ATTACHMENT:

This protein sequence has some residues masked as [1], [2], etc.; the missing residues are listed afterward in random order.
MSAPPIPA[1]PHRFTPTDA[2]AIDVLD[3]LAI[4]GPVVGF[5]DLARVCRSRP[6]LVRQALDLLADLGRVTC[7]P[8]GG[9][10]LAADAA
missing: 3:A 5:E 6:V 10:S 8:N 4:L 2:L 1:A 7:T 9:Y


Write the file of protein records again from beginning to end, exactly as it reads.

This protein sequence has some residues masked as [1], [2], etc.; the missing residues are listed afterward in random order.
MSAPPIPA[1]PHRFTPTDA[2]AIDVLD[3]LAI[4]GPVVGF[5]DLARVCRSRP[6]LVRQALDLLADLGRVTC[7]P[8]GG[9][10]LAADAA
missing: 3:A 5:E 6:V 10:S 8:N 4:L 2:L 1:A 7:T 9:Y